• Van Rysel (Decathlon) Winter Jacket: this jacket surprised me, I paid 50€ last autumn and it is superb. With layers underneath I used it at 5 deg C. Snug fit, different materials for ventilation and huge pockets. Not sure about how waterproof this is though, I try to avoid the rain :wink: There is another jacket for colder conditions which I haven’t tried.
  • Vittoria Corsa Control 28mm with latex tubes: this was a game changer for me after having been on Schwalbe Ones with butyl tubes first. Absolutely amazing ride feel, the way rough roads and even cobbles feel somehow softer… blew my mind. Also grip for days!
  • Wahoo Elemnt Bolt: not much to say, so simple, so easy.
  • Specialized Torch 3.0 Shoes: shoes are a bit of a personal preference i guess but these ones fit my feet really well and feel pretty good when on the bike
  • Elite Cannibal XC bottle cages: Cheap, strong hold, side entry on both sides of cage, not too heavy
  • Vittoria Terreno Dry 38C (40mm): Down Under, they are cheap compared to competitors, ride really well with great grip both off and on roads and the grey walls are unique.
  • Shimano M520 Pedals: Cheap, reliable, for a 2 bolt pedal user, it’s hard for me to convince myself to use anything more expensive
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Something simple. I just love the Craft Superlight base layer with or without sleeves. It breathes really well and doesn’t get heavy and full of sweat. The price is ok and they are often on sale on several of the online retailers so I stock up whenever I can.

[Cool Mesh Superlight SL M - White | Craft Sportswear]


I’ll second this

My tuppence
-defeet knee warmers. Stay up, keep warm enough over an appropriate temp range, discreet enough to minimise any fashion faux pas r.e. using knee warmers. Find they extend usage of bib shorts to all but the worst days.

-veloflex tyres and tubs. Will caveat that they are expensive and potentially delicate (but I seem to be blessed by the puncture gods), and I am sure there charts to show other companies products have better grip/ lower resistance etc. But I don’t care. Veloflex tyres just have a something that keeps bringing me back. And if anyone asks I recommend them. Ride nice, look nice in tan wall, give me confidence cornering etc.

-Park mt1 multi tool. Had one for 20+ years, still perfectly usable, small, light, practical. Covers 95% of the stuff I actually need on a ride. For £13. If nothing else if you want a cheap practical gift for a cyclist it is perfect.

Comments on here have me looking at a garmin varia by the way, thanks for the suggestions.

Which ones? I still haven’t found a pair of road tyres I’m 100% happy with. And if I can share your puncture blessings, please… I got a puncture on the turbo this week :face_with_monocle:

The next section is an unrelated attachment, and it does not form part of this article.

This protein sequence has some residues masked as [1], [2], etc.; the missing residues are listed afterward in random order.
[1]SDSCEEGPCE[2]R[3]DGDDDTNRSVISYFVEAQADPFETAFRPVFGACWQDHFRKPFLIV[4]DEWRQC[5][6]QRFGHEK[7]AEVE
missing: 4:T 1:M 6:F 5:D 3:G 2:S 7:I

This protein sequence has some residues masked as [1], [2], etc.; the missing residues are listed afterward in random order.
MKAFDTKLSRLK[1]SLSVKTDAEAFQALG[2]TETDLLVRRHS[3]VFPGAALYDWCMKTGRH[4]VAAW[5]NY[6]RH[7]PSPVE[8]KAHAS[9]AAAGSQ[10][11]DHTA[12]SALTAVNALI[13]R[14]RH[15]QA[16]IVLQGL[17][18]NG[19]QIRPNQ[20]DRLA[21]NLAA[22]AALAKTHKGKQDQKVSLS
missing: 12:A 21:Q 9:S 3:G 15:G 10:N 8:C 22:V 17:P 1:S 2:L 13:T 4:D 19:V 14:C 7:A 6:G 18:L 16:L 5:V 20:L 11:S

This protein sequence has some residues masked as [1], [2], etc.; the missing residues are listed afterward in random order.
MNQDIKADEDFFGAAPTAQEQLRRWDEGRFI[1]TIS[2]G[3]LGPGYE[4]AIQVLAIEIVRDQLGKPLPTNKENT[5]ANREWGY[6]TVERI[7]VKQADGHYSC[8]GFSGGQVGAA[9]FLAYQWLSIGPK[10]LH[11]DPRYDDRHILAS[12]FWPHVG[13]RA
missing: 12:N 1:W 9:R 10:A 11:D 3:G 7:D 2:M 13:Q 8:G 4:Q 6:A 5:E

Clincher I currently have a pair of masters (25mm tan wall), have previously had 23mm tan wall clincher. And 20mm years ago that started my addiction. Used to run latex tubes, but currently butyl just because i had some.

Tubular I have a set of criterium (23 tan wall from memory), sprinter (also 23 tan wall, but older), and roubaix (25 tan wall). I know they do wider tubs now and will probably get a pair when the roubaix wear out. Also got a pair of 20mm service course that do duties as spares that are probably old enough to smoke, if not vote.
I know all of these are described as race tyres with not much in the way of puncture resistance, but historically they have been good for me, and have just used them as the default choice the last 20 years.

I’m a lapsed Veloflexer, but if still say that they are probably the best tyre I’ve ever ridden in terms of rolling resistance, comfort etc. I only abandoned them after having five punctures in one ride (the second Ride London, which was very wet).

I use Veloflex tubulars. Previously, 23mm criteriums and currently, 23mm ProTours, both with tan sidewalls. Very anecdotally, the ProTours seem to be more durable than the criteriums. With the criteriums, I would often get slow flats requiring the addition of a little tubeless sealant.

I could probably move up to 25mm tires, but just never decided to rib the bandaid off and electively decide to glue two tires at once.

This thread is awesome, it could be re-titled, cyclists’ birthday wish list. I have googled at least five items that people mentioned and I’m only a third of the way through the thread. My contribution towards thinning your wallet below.

Ultegra mechanical group set, rim brake and disc. I’ve had it on every road, gravel and cross bike I have owned.

XT disc brakes/SRAM drive chain - thank goodness we are allowed to mix and match in the mountain bike world without being judged.

Swiftwick socks

DT Swiss hubs

Bontrager Batwing bottle cage (not pretty enough for road bike though).